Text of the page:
Ellu Unde is perhaps the most easily prepared sweet dishes. Two simple ingredients and less than 15 minutes is all it takes to put together these lovely black laddoos.
By Radhika Penagonda
Yes, it is really as simple as it sounds when I said that. And it fits so well with the season too with fall in the air and winter soon waiting to knock at our doors with her cold, dry hands.
Reason is, per Ayurveda, sesame seeds are a heat generating food and hence good to be part of the cold season diet. Besides, jaggery is the best unrefined sugar with all its minerals not stripped apart. And so, Ellu Unde is considered a nourishing food for young girls at puberty and for women alike. Flax seeds can also be added for increased nutrition without compromising the taste.
Many a fond childhood memories of eating this sweet are ironically also from the Shraddha feast, as I would longingly look forward to snacking on these for days after. Ellu Unde was prepared at my grand dad’s home as one of the “Shraddha” foods, during the annual ritual to pay homage to one’s ancestors.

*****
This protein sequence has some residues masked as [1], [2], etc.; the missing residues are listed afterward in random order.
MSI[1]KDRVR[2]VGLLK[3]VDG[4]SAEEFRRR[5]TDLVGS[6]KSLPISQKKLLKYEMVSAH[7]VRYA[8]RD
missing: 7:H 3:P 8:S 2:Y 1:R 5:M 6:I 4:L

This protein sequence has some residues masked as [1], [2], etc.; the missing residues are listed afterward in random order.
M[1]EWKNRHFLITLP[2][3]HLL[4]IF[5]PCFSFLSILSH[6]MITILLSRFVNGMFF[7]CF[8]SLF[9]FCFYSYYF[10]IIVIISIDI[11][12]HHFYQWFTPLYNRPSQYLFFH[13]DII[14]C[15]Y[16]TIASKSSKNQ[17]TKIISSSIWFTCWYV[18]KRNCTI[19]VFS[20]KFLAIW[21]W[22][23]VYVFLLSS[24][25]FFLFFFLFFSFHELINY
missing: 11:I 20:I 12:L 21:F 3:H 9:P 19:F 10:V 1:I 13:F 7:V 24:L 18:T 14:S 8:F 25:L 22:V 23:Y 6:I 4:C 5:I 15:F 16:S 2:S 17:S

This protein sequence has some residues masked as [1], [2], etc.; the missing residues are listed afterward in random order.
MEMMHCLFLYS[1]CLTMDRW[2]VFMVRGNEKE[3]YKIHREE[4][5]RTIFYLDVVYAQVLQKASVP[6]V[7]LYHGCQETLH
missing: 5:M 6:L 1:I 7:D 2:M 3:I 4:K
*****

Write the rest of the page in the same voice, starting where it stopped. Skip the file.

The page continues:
It is also prepared on Mahahalaya Amavasya, the new moon day on the Hindu calendar before Dasara begins and so I did.
Black sesame seeds are not exotic, but a commonly called for ingredient in many an Iyengar dishes, sweet or savory alike, Puliogre being the most popular.
If you have never tried black sesame seeds, their bold flavor can be a little bit of an acquired taste. One can start with white sesame seeds and progress to the black variety as you get comfortable. Black and white sesame seeds are two different varieties of sesame seed and have slightly different flavors. While the black variety is nuttier with a slight bitter afternote, white ones are milder.
How do you use black sesame seeds in your cooking?
- ¼ cup Black sesame seeds
- ¼ cup Jaggery (preferably dark brown), crushed
- few drops of ghee ~ optional
- Dry roast black sesame seeds on medium heat until they appear plump and begin to crackle. Do not let them smoke or burn or they’ll turn bitter.
- Tip roasted sesame seeds and crushed jaggery into a mixer/grinder. I find it works best to crush jaggery in a mortar & pestle or using a rolling pin.
- Grind the mixture until it lumps up. If you pinch on it, it should hold shape. Remove onto a plate. Press and roll about one tsp of it at a time between your three fingers to make small laddoos. Add ghee if the mixture feels dry to hold shape.
- Store in an airtight container. No need to refrigerate.